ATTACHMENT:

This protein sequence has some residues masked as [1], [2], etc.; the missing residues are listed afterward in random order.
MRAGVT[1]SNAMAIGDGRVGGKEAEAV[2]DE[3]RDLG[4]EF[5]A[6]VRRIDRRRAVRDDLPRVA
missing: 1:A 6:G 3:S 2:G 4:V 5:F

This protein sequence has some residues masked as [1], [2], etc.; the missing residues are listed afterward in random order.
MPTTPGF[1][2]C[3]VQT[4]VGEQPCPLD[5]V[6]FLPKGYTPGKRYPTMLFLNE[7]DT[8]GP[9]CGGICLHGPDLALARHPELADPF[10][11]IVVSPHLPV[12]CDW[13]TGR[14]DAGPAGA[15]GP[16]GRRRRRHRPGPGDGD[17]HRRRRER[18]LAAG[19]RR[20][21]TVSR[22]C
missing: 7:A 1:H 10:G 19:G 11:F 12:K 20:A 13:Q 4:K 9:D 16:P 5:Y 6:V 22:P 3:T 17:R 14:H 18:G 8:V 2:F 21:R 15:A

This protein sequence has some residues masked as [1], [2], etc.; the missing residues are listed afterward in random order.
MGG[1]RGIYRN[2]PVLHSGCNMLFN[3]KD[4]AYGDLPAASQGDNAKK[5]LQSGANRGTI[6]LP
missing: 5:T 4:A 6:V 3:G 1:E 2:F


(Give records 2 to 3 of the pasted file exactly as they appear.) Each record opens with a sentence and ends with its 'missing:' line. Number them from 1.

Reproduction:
This protein sequence has some residues masked as [1], [2], etc.; the missing residues are listed afterward in random order.
MPTTPGF[1][2]C[3]VQT[4]VGEQPCPLD[5]V[6]FLPKGYTPGKRYPTMLFLNE[7]DT[8]GP[9]CGGICLHGPDLALARHPELADPF[10][11]IVVSPHLPV[12]CDW[13]TGR[14]DAGPAGA[15]GP[16]GRRRRRHRPGPGDGD[17]HRRRRER[18]LAAG[19]RR[20][21]TVSR[22]C
missing: 7:A 1:H 10:G 19:G 11:F 12:K 20:A 13:Q 4:K 9:D 16:P 5:Y 6:V 22:P 3:T 17:R 14:H 18:G 8:V 2:F 21:R 15:A

This protein sequence has some residues masked as [1], [2], etc.; the missing residues are listed afterward in random order.
MGG[1]RGIYRN[2]PVLHSGCNMLFN[3]KD[4]AYGDLPAASQGDNAKK[5]LQSGANRGTI[6]LP
missing: 5:T 4:A 6:V 3:G 1:E 2:F